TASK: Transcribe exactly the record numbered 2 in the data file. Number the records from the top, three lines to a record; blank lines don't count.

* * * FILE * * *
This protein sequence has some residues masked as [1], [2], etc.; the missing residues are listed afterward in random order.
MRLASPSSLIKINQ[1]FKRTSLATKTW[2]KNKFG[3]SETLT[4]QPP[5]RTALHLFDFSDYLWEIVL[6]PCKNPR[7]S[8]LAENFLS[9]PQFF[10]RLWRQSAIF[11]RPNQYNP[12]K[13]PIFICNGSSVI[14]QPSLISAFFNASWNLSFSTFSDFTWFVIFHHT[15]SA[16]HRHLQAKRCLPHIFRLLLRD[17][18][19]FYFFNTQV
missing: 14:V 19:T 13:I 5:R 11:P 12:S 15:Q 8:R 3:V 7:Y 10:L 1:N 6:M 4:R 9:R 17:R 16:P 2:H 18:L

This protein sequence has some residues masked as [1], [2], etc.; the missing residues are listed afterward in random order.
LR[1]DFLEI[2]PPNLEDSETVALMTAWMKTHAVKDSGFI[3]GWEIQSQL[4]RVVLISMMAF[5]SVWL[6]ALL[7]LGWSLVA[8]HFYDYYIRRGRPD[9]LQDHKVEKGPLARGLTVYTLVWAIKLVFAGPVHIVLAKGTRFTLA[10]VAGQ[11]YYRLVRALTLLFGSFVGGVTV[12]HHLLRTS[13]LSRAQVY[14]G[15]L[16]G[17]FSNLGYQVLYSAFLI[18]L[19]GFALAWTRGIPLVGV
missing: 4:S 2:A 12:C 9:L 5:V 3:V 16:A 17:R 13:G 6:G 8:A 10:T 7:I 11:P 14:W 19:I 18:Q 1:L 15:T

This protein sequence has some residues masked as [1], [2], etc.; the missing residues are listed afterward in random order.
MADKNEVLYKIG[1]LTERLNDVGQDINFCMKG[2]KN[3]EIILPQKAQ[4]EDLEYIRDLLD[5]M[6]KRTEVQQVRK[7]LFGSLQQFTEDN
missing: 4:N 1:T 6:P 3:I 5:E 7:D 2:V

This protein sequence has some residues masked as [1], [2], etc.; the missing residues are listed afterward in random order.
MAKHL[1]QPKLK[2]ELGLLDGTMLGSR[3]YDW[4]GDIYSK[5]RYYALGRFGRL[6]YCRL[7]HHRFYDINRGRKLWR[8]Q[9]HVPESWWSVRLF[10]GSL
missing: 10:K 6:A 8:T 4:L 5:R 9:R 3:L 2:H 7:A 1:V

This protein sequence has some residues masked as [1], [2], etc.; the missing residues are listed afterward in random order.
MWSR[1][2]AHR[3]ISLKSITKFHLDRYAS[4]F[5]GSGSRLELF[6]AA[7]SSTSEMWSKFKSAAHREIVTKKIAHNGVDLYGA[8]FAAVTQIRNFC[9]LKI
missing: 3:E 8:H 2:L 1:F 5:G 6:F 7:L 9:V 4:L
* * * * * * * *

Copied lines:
This protein sequence has some residues masked as [1], [2], etc.; the missing residues are listed afterward in random order.
LR[1]DFLEI[2]PPNLEDSETVALMTAWMKTHAVKDSGFI[3]GWEIQSQL[4]RVVLISMMAF[5]SVWL[6]ALL[7]LGWSLVA[8]HFYDYYIRRGRPD[9]LQDHKVEKGPLARGLTVYTLVWAIKLVFAGPVHIVLAKGTRFTLA[10]VAGQ[11]YYRLVRALTLLFGSFVGGVTV[12]HHLLRTS[13]LSRAQVY[14]G[15]L[16]G[17]FSNLGYQVLYSAFLI[18]L[19]GFALAWTRGIPLVGV
missing: 4:S 2:A 12:C 9:L 5:V 3:V 16:A 17:R 13:G 6:G 8:A 10:T 7:I 11:P 14:W 19:I 18:Q 1:L 15:T